When Robert Soderholm moved to his home on Duxbury Road in Wellesley, the close proximity to Route 128 didn’t bother him.
But 17 years later, the noise, pollution, and vibration from the congested highway is taking its toll.
Soderholm said his neighbors have been waiting over a decade for the state to install a promised sound barrier along the highway, where rush hour is seemingly endless. Despite the state’s contention that the quarter-mile, 18-foot-tall barrier will be built within the next two years, many residents have lost patience.
“They keep pushing our project down the road,’’ Soderholm said. “I’ve heard every excuse as to why it’s going to be next year and it never happens.’’
Now the state says construction of the sound barrier is back on the table and is set to be completed as part of the massive Route 128/Interstate 95 add-a-lane project. The project, which is in its final phase, has added a travel lane and shoulder toward the median on I-95 from Route 24 in Randolph to Route 9 in Wellesley.
The final phase covers a 3.8-mile stretch from just north of the Needham branch railroad bridge in Needham to about 5,000 feet north of Route 9 in Wellesley, said the state Department of Transportation. In addition to the new lane, it includes a new interchange at Kendrick Street and two collector-distributor roads connecting Kendrick Street and Highland Avenue; upgrades to the interchanges at Highland Avenue and Route 9; four new bridges; and seven new noise barriers.
Wellesley residents say the sound barrier near the Route 9 exit was put on a statewide priority list more than 10 years ago.
The proposed barrier would go on the southbound side of Route 128 to block the highway from Barton Road, Duxbury Road, Harris Avenue, Maple Road, Lantern Lane, and Minuteman Lane. There are nearly 90 two-and-three-bedroom apartments at a Wellesley Housing Authority complex on Barton Road and about 50 single-family homes — some of which are located within a stone’s throw of the highway.
As the years passed, several other barriers on the priority list were completed and scratched off.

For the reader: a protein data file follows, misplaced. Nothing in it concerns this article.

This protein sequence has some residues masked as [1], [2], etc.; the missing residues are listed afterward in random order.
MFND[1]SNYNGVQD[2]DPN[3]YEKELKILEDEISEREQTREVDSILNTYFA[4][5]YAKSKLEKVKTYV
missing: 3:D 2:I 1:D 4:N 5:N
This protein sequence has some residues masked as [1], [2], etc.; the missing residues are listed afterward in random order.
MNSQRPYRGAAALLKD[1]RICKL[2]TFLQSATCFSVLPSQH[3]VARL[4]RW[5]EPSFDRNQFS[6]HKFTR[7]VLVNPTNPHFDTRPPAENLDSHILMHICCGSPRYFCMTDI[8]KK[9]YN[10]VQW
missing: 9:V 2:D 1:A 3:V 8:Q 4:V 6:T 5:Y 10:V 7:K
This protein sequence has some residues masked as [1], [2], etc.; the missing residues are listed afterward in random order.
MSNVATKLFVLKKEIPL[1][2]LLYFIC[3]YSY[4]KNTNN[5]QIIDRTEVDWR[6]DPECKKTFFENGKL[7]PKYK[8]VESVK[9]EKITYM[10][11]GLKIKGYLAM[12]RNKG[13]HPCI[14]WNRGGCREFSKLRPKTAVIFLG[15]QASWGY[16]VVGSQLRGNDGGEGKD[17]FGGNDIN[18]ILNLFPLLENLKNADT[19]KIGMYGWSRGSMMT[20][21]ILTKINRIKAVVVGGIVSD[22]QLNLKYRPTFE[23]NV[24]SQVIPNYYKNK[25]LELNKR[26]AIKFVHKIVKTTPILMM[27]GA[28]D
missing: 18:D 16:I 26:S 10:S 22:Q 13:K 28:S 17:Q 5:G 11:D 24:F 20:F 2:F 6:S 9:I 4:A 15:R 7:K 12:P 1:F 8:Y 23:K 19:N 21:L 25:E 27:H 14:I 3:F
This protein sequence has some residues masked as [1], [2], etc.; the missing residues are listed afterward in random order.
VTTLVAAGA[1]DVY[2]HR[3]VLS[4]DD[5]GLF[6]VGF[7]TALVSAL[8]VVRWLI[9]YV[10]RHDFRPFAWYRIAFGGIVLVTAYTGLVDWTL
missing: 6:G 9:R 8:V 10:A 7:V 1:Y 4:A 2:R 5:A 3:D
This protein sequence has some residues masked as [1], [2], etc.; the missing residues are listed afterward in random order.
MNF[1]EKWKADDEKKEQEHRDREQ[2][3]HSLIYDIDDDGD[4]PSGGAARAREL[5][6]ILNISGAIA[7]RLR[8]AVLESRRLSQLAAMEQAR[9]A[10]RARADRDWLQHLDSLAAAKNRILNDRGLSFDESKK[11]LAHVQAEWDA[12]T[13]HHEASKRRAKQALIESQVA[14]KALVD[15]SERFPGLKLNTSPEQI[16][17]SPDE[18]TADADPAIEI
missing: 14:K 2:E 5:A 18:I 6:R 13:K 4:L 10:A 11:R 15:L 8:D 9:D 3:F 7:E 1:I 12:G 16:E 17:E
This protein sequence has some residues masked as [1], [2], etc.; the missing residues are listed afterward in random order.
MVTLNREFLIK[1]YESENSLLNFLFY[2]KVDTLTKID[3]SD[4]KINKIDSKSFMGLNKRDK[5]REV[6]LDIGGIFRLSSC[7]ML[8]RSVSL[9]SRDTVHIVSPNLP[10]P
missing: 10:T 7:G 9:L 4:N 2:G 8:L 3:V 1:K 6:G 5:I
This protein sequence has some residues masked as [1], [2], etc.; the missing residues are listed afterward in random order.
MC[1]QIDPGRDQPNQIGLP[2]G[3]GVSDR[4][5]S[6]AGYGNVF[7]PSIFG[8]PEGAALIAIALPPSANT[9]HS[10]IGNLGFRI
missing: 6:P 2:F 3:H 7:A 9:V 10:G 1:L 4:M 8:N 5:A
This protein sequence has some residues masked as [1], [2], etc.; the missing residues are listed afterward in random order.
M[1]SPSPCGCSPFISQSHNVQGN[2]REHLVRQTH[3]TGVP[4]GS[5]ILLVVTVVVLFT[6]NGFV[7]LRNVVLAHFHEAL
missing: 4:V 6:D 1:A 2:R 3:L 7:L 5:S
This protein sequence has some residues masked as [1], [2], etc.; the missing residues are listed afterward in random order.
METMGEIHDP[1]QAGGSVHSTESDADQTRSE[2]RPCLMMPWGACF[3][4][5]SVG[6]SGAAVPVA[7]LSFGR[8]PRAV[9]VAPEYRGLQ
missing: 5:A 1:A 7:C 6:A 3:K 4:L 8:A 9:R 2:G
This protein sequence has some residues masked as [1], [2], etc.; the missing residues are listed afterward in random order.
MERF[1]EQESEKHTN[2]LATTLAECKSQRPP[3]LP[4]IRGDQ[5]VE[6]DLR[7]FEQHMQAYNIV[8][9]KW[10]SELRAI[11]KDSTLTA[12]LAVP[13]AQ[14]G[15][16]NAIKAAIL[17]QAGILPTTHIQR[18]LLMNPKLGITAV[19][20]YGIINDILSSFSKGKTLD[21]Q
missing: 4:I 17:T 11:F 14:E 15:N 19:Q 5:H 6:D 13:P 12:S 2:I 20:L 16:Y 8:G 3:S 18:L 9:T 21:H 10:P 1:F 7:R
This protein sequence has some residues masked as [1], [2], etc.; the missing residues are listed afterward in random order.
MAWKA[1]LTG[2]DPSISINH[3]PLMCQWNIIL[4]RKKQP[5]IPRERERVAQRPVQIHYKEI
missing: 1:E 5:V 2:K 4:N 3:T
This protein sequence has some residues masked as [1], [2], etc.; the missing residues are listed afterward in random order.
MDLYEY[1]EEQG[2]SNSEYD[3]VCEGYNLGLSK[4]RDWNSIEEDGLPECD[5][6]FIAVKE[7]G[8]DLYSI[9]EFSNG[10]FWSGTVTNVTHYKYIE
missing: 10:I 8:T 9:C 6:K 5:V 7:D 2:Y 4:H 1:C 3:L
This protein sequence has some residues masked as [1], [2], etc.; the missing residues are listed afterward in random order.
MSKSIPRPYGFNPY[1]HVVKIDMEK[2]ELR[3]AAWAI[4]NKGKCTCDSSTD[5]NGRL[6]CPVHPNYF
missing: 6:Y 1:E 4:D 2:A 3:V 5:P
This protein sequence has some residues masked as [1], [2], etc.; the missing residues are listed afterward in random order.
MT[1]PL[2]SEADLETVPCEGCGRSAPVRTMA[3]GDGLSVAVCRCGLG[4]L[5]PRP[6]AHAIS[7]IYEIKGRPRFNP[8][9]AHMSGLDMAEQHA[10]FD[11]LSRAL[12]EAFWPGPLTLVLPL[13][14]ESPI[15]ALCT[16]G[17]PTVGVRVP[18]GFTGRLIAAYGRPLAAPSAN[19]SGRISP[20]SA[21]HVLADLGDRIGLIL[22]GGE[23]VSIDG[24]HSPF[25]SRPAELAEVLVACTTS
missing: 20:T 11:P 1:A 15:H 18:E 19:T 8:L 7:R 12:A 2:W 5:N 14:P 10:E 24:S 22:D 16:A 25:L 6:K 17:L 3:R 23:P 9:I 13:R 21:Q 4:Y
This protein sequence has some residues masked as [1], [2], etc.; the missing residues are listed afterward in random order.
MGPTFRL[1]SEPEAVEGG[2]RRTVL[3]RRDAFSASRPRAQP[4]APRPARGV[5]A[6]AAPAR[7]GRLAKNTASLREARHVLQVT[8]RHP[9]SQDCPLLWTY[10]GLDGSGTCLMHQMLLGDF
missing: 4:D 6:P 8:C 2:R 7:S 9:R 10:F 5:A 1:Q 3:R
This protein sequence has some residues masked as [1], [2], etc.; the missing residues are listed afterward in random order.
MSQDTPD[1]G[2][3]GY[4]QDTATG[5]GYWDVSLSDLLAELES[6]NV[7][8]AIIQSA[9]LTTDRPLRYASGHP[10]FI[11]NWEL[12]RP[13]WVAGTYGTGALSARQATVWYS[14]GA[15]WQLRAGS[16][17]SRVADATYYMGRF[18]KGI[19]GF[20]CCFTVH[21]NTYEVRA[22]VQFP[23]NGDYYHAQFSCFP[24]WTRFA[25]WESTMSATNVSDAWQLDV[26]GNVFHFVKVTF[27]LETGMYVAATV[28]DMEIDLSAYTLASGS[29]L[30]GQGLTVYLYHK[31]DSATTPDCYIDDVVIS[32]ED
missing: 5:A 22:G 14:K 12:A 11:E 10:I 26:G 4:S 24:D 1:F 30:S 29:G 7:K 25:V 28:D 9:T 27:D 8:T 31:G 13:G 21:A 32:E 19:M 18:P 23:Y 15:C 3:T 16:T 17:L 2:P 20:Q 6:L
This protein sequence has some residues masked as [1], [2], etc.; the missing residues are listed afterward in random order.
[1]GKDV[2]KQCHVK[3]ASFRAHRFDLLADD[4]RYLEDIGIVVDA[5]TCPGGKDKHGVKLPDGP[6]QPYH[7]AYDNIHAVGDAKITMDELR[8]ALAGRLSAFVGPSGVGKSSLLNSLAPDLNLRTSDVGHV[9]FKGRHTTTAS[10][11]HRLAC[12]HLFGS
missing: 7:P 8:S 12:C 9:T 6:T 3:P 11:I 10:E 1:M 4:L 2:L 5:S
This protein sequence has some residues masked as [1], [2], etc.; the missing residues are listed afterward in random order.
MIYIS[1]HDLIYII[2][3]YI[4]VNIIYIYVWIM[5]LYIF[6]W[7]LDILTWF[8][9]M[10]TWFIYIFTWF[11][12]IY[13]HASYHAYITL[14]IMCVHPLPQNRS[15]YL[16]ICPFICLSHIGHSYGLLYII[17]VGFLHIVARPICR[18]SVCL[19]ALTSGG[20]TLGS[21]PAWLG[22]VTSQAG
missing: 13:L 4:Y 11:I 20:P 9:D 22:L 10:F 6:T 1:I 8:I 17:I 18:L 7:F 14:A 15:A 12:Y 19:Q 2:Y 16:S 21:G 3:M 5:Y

Residents said they were told in 2009 that the Wellesley barrier was up next and ready for design. Neighbors gathered with state officials, and approved the type and appearance of the barrier, which was to be completed by 2013. But the funding never came through, they said.
“They came down and marked everything out and said it was going to get done,’’ said Steve Tosti, who has lived on Harris Avenue for 52 years. “I’ve been hearing about it for the last how many years?’’
Tosti said he’s gotten used to the noise over the years but would love a sound barrier for more privacy. “There are people who just think they can dump stuff over the guardrails — grills, couches, you name it.’’
The fourth lane was added to the Wellesley stretch of the highway more than a year ago and residents are perplexed as to why the barrier didn’t go in then. Not only do they have to deal with the regular noise of the highway but they’ve put up with the ongoing construction as well.
State officials say the Wellesley sound barrier is set to be done by the end of 2017, but that timeline isn’t good enough for those advocating for the project.
“There is no question it’s been going too slowly for everyone’s liking,’’ said state Representative Alice Peisch, who represents Wellesley. Residents were led to believe that the barrier would be done at the beginning, not end of this phase, she said.
“It’s there and will be done but I’m very frustrated it will be done at the end of the project,’’ she said. “The initial representations were that it would be done at the front end.’’
A spokeswoman for the state DOT said construction on the sound barrier is dictated by the contractor’s work schedule.
“We understand that since installation has begun on noise barriers in other sections of the project that residents in other areas are eager to have the noise barriers of interest to them constructed as well,’’ said Amanda Skahan in an email. “Realistically the noise barriers in the Wellesley area will not be installed until 2017.’’
She said the contractor is replacing the bridge over Route 9 moving from east to west, and the noise barrier coincides with the work zone on the west side of Route 9.
Peisch said she’s confident that it will get done eventually, but she doesn’t blame residents for losing faith. Peisch said she will continue to push to have it done sooner rather than later.
“It’s not comforting to the people who live there and have been hearing for 20-plus years that a sound barrier is needed,’’ Peisch said. “But this is the first time there has been any commitment to fund it.’’
Soderholm said he’ll believe it when he sees it. He said the entire process has been discouraging for residents who have watched other barriers not on the state priority list go up before the one in Wellesley.
“They were building sound barriers where there was no apparent need,’’ he said. “Meanwhile, the neighborhood most impacted isn’t getting one until 2017. We’ve seen so many state projects run out of money at the end. No matter how pressing the need, they keep pushing it off and then the excuse will be, oops, we’re out of money.’’Jennifer Fenn Lefferts can be reached at email@example.com.